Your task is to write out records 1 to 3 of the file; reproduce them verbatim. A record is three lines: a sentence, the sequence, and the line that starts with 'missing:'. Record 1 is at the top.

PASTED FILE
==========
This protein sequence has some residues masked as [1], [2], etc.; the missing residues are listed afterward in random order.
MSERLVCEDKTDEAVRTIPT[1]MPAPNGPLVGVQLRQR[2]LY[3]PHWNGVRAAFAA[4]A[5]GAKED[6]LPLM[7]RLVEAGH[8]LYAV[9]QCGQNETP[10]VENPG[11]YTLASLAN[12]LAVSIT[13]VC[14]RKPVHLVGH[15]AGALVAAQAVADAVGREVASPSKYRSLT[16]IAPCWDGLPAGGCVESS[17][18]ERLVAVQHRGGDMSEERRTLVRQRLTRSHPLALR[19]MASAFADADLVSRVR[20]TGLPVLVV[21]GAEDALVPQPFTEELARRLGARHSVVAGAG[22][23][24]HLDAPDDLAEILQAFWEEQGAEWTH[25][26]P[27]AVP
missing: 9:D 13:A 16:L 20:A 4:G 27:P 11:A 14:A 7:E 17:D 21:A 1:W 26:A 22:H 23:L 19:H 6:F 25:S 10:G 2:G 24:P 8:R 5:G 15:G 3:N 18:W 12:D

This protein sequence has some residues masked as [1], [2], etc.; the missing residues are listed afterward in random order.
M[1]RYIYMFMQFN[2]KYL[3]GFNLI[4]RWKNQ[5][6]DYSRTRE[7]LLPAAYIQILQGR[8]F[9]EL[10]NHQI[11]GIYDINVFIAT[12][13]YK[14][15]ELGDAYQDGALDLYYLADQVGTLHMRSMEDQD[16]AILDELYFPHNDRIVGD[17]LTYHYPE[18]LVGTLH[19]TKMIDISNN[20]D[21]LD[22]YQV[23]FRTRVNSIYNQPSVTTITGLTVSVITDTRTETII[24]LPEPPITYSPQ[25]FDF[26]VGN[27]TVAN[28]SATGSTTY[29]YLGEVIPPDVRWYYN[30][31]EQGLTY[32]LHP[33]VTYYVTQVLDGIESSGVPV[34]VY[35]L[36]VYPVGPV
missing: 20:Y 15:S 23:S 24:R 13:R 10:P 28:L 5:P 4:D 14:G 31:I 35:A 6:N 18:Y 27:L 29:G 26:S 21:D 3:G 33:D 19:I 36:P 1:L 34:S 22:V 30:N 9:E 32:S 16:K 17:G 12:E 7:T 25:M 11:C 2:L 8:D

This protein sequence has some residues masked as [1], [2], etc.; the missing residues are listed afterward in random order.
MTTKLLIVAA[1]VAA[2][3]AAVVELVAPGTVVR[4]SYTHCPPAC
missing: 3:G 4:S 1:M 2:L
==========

This protein sequence has some residues masked as [1], [2], etc.; the missing residues are listed afterward in random order.
MSERLVCEDKTDEAVRTIPT[1]MPAPNGPLVGVQLRQR[2]LY[3]PHWNGVRAAFAA[4]A[5]GAKED[6]LPLM[7]RLVEAGH[8]LYAV[9]QCGQNETP[10]VENPG[11]YTLASLAN[12]LAVSIT[13]VC[14]RKPVHLVGH[15]AGALVAAQAVADAVGREVASPSKYRSLT[16]IAPCWDGLPAGGCVESS[17][18]ERLVAVQHRGGDMSEERRTLVRQRLTRSHPLALR[19]MASAFADADLVSRVR[20]TGLPVLVV[21]GAEDALVPQPFTEELARRLGARHSVVAGAG[22][23][24]HLDAPDDLAEILQAFWEEQGAEWTH[25][26]P[27]AVP
missing: 9:D 13:A 16:L 20:A 4:G 27:P 11:A 14:A 7:E 17:D 21:A 1:W 26:A 22:H 23:L 19:H 6:F 25:S 10:G 2:G 24:P 8:R 5:G 15:G 3:N 18:W 12:D

This protein sequence has some residues masked as [1], [2], etc.; the missing residues are listed afterward in random order.
M[1]RYIYMFMQFN[2]KYL[3]GFNLI[4]RWKNQ[5][6]DYSRTRE[7]LLPAAYIQILQGR[8]F[9]EL[10]NHQI[11]GIYDINVFIAT[12][13]YK[14][15]ELGDAYQDGALDLYYLADQVGTLHMRSMEDQD[16]AILDELYFPHNDRIVGD[17]LTYHYPE[18]LVGTLH[19]TKMIDISNN[20]D[21]LD[22]YQV[23]FRTRVNSIYNQPSVTTITGLTVSVITDTRTETII[24]LPEPPITYSPQ[25]FDF[26]VGN[27]TVAN[28]SATGSTTY[29]YLGEVIPPDVRWYYN[30][31]EQGLTY[32]LHP[33]VTYYVTQVLDGIESSGVPV[34]VY[35]L[36]VYPVGPV
missing: 20:Y 15:S 23:S 24:R 13:R 10:P 28:L 5:P 4:D 14:G 31:I 35:A 6:N 18:Y 27:L 29:G 26:S 21:D 3:G 33:D 19:I 36:P 1:L 34:S 22:V 30:N 9:E 32:S 16:K 17:G 12:E 7:T 25:M 11:C 2:L 8:D

This protein sequence has some residues masked as [1], [2], etc.; the missing residues are listed afterward in random order.
MTTKLLIVAA[1]VAA[2][3]AAVVELVAPGTVVR[4]SYTHCPPAC
missing: 3:G 4:S 1:M 2:L